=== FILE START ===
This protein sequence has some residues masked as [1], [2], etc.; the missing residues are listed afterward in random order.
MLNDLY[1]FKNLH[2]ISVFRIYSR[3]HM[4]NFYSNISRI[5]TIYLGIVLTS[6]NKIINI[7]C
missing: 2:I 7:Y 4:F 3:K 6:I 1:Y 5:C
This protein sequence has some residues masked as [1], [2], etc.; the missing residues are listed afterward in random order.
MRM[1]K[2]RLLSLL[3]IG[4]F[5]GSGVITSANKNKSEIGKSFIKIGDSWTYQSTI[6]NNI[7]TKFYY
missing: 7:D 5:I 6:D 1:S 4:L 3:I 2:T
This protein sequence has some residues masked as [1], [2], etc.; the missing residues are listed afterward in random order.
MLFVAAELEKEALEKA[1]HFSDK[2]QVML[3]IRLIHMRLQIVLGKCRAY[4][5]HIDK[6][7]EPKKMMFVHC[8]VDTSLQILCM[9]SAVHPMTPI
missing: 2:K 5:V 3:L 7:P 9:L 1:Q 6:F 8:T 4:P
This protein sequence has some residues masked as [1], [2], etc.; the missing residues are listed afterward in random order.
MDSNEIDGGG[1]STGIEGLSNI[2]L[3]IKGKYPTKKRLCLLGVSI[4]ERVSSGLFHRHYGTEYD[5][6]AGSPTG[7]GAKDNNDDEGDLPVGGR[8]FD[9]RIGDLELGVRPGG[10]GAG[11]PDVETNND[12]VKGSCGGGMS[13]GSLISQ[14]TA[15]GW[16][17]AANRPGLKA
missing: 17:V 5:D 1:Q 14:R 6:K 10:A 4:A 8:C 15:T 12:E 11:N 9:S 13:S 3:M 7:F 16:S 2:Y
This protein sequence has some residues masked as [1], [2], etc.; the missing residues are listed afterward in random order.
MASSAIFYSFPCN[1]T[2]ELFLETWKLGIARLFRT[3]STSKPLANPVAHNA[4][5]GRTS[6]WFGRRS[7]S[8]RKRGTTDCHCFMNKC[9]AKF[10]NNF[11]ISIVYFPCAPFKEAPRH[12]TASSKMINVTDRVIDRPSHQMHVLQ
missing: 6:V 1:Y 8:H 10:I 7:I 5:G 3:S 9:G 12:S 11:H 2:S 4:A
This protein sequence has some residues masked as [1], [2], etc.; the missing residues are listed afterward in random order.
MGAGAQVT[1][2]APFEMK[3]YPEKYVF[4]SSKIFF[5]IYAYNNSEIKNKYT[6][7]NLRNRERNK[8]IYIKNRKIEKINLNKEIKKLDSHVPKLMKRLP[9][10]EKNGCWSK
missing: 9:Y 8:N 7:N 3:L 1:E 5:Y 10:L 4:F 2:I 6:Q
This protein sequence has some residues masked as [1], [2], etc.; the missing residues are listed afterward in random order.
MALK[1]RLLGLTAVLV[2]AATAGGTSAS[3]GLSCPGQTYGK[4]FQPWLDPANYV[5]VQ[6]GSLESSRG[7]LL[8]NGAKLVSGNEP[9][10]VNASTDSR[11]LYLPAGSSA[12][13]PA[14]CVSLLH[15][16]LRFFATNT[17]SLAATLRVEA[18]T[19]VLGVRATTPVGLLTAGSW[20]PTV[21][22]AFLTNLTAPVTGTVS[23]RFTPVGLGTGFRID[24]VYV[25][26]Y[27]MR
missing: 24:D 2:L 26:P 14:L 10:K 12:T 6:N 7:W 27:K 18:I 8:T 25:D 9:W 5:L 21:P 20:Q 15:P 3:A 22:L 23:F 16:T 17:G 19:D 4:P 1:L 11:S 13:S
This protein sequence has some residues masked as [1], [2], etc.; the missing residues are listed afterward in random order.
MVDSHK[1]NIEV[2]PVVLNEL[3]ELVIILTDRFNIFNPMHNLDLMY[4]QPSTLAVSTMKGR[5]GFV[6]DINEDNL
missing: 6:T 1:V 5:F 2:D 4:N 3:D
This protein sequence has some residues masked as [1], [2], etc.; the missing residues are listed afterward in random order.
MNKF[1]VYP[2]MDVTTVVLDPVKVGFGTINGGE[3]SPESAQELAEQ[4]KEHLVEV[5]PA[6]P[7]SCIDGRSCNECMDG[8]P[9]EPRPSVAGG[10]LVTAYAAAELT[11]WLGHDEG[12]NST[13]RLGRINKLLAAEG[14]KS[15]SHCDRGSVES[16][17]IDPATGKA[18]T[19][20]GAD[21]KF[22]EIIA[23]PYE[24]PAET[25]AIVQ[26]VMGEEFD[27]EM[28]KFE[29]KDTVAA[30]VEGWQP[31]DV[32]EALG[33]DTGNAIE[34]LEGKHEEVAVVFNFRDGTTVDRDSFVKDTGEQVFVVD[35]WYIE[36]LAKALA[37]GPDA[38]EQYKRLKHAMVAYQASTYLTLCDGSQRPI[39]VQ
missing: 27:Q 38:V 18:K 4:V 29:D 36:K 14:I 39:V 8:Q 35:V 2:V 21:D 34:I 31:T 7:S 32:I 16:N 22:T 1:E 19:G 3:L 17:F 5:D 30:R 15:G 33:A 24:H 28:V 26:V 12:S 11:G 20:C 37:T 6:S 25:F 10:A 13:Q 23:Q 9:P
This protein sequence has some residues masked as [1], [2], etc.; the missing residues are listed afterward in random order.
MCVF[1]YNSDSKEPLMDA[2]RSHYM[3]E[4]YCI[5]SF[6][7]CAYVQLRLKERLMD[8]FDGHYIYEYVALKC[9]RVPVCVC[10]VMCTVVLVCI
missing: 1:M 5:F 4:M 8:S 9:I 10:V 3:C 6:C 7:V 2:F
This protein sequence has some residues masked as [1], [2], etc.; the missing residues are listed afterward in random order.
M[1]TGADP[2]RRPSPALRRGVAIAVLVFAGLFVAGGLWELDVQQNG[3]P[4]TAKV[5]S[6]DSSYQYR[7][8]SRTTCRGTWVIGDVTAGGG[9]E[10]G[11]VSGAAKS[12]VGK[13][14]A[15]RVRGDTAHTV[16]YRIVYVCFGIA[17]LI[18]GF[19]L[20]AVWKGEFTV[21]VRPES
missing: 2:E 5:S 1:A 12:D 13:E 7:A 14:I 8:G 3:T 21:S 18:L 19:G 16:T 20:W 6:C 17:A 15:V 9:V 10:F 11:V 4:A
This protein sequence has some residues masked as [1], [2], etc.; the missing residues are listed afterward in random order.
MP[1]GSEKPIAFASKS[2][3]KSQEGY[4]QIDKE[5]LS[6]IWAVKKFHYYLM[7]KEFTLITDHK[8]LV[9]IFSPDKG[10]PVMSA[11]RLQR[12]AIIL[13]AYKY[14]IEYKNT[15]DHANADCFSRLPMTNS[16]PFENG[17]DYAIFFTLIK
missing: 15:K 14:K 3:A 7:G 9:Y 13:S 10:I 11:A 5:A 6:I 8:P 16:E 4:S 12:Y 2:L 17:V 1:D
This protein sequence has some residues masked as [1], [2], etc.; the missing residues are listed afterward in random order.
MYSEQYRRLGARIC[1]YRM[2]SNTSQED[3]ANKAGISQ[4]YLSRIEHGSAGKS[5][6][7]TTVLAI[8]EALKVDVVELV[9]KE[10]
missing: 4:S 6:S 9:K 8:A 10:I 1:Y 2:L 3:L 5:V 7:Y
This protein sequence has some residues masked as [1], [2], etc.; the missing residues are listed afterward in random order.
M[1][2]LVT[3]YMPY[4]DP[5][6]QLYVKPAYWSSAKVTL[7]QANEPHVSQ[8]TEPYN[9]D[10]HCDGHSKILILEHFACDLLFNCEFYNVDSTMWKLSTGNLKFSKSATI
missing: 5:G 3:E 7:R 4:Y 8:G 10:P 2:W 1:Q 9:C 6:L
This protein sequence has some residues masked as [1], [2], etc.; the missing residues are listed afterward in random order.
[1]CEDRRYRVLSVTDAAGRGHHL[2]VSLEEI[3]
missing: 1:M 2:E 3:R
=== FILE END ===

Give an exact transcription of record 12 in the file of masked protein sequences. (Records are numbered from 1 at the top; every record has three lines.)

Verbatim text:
This protein sequence has some residues masked as [1], [2], etc.; the missing residues are listed afterward in random order.
MP[1]GSEKPIAFASKS[2][3]KSQEGY[4]QIDKE[5]LS[6]IWAVKKFHYYLM[7]KEFTLITDHK[8]LV[9]IFSPDKG[10]PVMSA[11]RLQR[12]AIIL[13]AYKY[14]IEYKNT[15]DHANADCFSRLPMTNS[16]PFENG[17]DYAIFFTLIK
missing: 15:K 14:K 3:A 7:G 9:Y 13:S 10:I 11:A 5:A 6:I 8:P 16:E 4:S 12:Y 2:L 17:V 1:D